bon, esquire, Sir Crisp Gascoyne, and Barlow Trecothick, esquire. The present alderman is Nathaniel Newnham, esquire.
CORDWAINERS Ward. The name Cordwainer is derived from those who were shoemakers, curriers, or workers of leather *, who dwelt in Soper Lane, Corney Street, and the neighbourhood. The principal streets in this ward are Bow Lane, Queen Street, Budge Row, Little St. Thomas Apostle, Pancras Lane, part of Watling Street, and Basing Lane, comprized within the following eight precincts of St. Mary Aldermary, Upper and Lower; Allhallows, Bread Street, St. Mary-le-Bow, St. Antholin, Upper and Lower; the precinct of St. Pancras, St. Bennet Sherehog and St. John, and that of St. Thomas the Apostle, and Trinity, under the government of an alderman, eight common council men, eight constables, fourteen inquest men, and a ward beadle. Eminent persons who have borne the office of aldermen during the last century, were Sir Robert Geffery, George Hayley, esquire, and Sir Bernard Turner. The preserit alderman is Sir Brook Watson, bart.
CHEAP WARD, takes its name from the Saxon word chepe, a market; this market, from its situation), was denominated West Chepe, to distinguish it from the other market between Candlewick Street and Tower Street, denominated East Chepe. This ward occupies the center of the city, and contains the following principal streets, Bucklersbury, north side of Pancras Lane, part of Queen Street, the Poultry, south end of the Old Jewry, Ironmonger Lane, King Street, Lawrence Lane, east end of Cheapside, as far as the midway between the paved passage into Honey Lane Market and Milk Street, and part of Cateaton Street, comprized in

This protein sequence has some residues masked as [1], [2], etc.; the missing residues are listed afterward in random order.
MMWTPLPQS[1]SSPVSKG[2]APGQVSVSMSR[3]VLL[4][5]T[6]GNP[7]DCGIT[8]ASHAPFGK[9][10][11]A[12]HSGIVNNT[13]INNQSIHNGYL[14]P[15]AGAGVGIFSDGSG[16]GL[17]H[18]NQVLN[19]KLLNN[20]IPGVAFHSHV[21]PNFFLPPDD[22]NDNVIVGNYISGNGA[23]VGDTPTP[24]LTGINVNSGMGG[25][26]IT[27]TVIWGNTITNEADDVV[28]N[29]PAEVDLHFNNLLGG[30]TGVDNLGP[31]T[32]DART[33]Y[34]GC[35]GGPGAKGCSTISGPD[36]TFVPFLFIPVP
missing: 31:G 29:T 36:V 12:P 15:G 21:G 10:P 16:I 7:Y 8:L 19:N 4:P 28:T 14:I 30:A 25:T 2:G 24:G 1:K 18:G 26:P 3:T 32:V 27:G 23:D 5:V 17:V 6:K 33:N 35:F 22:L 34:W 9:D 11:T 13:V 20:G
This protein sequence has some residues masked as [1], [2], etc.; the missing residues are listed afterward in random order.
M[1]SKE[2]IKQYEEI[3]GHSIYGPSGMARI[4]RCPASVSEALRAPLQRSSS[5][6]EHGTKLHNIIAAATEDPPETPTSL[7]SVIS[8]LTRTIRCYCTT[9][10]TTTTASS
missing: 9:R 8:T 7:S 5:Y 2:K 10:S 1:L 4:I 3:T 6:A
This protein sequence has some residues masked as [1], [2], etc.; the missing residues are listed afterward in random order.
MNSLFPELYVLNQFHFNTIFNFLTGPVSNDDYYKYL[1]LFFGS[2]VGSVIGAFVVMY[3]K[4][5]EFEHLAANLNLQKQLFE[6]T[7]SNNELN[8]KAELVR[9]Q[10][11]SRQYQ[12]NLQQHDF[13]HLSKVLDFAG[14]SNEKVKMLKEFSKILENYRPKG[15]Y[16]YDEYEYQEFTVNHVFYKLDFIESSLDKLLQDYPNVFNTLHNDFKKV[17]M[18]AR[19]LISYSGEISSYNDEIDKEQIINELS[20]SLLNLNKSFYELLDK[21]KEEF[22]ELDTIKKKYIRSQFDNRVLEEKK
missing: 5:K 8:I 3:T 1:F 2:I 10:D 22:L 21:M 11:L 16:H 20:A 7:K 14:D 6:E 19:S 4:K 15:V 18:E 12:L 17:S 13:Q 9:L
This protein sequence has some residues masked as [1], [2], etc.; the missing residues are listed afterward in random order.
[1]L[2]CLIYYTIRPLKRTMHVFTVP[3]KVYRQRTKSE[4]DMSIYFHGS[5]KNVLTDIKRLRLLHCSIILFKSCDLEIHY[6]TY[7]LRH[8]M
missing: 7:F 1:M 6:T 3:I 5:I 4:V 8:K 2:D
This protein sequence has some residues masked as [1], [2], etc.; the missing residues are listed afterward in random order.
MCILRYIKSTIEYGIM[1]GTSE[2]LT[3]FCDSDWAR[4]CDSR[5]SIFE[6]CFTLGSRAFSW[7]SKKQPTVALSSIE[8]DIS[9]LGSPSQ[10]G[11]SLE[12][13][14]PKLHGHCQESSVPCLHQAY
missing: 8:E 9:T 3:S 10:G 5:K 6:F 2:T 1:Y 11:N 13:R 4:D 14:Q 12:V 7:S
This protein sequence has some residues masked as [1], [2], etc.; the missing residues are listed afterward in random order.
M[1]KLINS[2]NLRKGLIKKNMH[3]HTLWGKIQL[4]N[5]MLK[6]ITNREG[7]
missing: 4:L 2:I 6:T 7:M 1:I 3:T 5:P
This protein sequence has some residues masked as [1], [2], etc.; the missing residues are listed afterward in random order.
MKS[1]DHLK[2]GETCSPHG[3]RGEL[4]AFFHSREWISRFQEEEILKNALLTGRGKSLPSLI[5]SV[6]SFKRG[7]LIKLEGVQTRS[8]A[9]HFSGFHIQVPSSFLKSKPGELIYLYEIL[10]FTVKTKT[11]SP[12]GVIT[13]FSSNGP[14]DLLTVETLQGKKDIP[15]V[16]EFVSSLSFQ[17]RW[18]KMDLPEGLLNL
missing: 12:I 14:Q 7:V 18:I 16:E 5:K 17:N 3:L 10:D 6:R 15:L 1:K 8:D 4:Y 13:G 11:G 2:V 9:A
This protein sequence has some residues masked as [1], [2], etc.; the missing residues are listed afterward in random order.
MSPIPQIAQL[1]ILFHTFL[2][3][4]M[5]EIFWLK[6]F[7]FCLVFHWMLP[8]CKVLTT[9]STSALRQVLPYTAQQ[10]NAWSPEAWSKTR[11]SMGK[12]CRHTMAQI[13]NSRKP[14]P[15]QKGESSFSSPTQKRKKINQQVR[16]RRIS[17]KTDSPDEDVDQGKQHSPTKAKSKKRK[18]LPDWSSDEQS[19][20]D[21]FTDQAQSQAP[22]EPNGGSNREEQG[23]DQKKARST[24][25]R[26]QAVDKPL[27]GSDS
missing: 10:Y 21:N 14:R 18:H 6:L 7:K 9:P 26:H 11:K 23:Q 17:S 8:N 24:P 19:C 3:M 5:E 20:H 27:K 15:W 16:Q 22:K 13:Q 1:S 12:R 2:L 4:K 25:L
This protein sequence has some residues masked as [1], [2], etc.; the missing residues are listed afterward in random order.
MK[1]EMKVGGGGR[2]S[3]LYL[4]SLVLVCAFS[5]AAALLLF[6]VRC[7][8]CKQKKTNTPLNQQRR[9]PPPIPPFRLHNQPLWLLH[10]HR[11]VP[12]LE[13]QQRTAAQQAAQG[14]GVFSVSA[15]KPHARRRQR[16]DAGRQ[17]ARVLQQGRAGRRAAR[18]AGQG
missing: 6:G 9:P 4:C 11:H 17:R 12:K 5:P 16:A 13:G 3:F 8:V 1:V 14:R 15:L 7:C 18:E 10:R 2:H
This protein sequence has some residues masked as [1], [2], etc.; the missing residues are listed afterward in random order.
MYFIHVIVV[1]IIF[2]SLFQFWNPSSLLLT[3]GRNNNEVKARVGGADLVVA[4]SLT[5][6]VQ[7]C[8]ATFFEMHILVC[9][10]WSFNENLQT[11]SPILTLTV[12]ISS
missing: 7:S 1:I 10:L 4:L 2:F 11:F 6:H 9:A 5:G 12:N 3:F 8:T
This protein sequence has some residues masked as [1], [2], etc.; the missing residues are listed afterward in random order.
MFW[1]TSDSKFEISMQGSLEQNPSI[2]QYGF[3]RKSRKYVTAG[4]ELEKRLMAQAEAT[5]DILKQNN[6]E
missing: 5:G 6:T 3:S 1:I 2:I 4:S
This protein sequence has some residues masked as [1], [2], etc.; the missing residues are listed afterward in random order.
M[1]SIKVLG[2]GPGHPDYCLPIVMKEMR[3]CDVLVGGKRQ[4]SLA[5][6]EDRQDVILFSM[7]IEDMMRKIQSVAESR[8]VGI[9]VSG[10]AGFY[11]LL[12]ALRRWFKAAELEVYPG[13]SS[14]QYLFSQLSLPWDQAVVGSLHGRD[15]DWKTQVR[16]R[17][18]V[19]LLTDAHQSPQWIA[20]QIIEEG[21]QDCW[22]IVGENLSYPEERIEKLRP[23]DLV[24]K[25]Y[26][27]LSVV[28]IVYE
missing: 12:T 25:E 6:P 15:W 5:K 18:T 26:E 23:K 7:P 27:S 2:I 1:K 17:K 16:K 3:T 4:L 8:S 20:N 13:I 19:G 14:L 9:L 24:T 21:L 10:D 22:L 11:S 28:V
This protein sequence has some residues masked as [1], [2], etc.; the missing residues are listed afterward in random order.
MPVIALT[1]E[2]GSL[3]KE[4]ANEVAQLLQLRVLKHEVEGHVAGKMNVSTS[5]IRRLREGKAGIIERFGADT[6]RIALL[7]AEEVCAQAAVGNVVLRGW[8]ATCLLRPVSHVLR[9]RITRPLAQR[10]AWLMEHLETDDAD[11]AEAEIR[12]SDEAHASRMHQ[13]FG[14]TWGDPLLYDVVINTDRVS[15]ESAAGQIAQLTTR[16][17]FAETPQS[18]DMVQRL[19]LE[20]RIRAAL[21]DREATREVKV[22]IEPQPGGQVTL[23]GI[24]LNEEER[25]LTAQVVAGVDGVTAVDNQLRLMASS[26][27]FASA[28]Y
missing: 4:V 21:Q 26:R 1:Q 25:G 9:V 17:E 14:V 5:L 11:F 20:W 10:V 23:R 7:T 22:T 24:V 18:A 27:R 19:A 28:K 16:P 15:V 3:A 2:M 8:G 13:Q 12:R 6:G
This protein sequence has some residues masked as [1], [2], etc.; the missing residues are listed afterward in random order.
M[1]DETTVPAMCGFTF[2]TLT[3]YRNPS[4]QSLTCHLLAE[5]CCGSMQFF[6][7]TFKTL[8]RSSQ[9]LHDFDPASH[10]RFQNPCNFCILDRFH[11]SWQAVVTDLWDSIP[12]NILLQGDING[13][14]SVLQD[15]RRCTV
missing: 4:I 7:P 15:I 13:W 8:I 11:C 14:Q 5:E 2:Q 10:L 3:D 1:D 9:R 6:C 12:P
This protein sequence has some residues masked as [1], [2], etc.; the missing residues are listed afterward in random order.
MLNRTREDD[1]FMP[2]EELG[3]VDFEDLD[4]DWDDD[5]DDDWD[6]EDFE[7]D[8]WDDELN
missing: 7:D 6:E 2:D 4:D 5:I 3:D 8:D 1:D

• Cordware is more properly derived from the Spanish Cordouan, as Morocco from the Moors. The Saracens were also denominated Cordouans, in the middle ages, because the city of Cordona was the metropolis of their kingdom. It is supposed that the art of shoe-making was introduced from that people, and therefore the origia Cordouaner or Cordwaingt.